It’s probably there 200 billion stars in the Milky Way, stretched across space in a disk shaped like a ninja’s throwing star. It is so large that when you travel at the speed of light, it will still take you 100,000 years to cross it. But if you could find the ideal point in space to stare at these stars around the clock for, say, eight years, track their motions and study their brightness with very accurate astronomy tools, you would have created a pretty good moving, living map of the galaxy.
Since 2013, the European Space Agency Gaia probe has done just that. The mission’s latest result, Data Release 3, released two weeks ago, maps 1.8 billion stars in and around our galaxy – covering about 1 or 2 percent of all star objects in the Milky Way. It is the most comprehensive star map humanity has ever made, and scientists are already using it to unlock new secrets about our galactic neighborhood.
“Like a study of stars in our galaxy, it blows all other studies out of the water,” it says Conny Aertsa star astrophysicist at the Katholieke Universiteit Leuven and a member of the Gaia consortium.
The Gaia mission was launched in 2013, but its history goes much deeper. Its predecessor, the Hipparcos Mission, was launched in 1989 to measure stellar positions, distances and motions with unprecedented precision – a field called “astrometry”, which the mission pioneered in space. Precision astrometry of the entire sky is difficult on Earth; Before Hipparcos was launched, there were fewer than 9,000 accurate “parallax” measurements of stars. (Parallax means that as the Earth moves, nearby stars appear to move in the sky, just as a lamppost appears to move relative to the background hills as you cross the street. The magnitude of the displacement indicates how far away objects are.) Hipparcos increased the number of these measurements to 120,000 at the end of the 1993 mission.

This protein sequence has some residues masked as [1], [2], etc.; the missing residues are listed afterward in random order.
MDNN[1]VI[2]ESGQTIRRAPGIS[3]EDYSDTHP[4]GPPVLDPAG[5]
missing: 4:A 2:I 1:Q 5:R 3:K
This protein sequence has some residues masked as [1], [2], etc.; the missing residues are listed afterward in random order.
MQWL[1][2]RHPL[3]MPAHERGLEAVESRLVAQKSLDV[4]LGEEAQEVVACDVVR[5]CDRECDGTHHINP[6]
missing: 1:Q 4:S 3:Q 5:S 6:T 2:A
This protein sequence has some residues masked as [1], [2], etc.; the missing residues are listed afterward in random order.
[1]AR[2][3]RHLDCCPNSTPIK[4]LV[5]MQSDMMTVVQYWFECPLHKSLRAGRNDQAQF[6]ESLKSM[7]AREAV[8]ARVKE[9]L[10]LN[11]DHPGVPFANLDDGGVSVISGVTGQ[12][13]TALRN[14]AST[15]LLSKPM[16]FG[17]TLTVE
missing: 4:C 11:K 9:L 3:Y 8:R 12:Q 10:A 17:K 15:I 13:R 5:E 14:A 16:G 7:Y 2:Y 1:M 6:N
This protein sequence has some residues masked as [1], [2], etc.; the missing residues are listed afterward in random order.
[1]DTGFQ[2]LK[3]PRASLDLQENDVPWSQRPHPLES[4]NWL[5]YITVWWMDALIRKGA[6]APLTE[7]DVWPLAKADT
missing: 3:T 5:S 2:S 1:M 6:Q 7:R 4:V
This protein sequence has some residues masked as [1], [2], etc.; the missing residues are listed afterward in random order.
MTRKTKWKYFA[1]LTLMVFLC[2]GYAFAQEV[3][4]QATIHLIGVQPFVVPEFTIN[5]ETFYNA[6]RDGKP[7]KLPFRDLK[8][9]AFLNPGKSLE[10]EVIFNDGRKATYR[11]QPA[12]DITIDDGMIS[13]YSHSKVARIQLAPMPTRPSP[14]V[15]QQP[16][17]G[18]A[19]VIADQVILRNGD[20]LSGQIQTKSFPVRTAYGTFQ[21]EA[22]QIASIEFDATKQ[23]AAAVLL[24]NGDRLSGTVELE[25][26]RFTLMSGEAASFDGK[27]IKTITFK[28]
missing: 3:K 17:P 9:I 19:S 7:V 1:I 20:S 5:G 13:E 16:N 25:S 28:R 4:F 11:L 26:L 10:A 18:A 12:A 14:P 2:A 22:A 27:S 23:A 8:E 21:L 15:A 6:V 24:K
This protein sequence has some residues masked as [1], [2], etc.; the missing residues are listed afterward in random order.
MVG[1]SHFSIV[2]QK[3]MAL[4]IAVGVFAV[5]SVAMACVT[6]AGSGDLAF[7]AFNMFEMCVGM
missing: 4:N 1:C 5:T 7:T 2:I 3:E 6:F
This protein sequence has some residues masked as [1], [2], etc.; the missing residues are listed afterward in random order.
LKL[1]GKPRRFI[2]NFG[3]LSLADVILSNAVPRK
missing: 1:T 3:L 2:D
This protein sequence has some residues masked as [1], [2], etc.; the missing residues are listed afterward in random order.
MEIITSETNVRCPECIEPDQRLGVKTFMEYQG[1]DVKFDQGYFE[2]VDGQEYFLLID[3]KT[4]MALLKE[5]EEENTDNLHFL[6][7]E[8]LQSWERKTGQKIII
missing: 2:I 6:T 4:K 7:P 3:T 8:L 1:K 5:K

“But we knew we could do better, even while Hipparcos was working,” he says Anthony Brown, an astronomer at the University of Leiden and leader of Gaia’s data processing team. Gaia, a nearly $ 1 billion mission, was approved in 2000 as an upgrade with two much larger 1.5-meter telescopes and 106 charge-coupled devices or CCDs, sensitive photon detectors. (This instrumentation is relatively similar to the Hubble Space Telescope in that respect.) But unlike Hubble, which carries a series of heavy instruments designed to train its gaze on small areas of space, Gaia’s mission is expansive: Monitor the entire sky and collect huge amounts of data.
“Our problem with understanding the Milky Way galaxy is that we are in it,” he says Timo Prusti, a star astronomer for ESA and project researcher on the Gaia mission. “Say you want to know what shape a forest has. If you are thrown into that forest, you will see lots of trees, but no shape because you are inside the forest itself.”
In 2014, Gaia arrived at the second Lagrange point, an ideal, quiet perch from which one could stare at the galaxy. Then the craft, shaped a bit like a top hat with a shiny shade, began to look.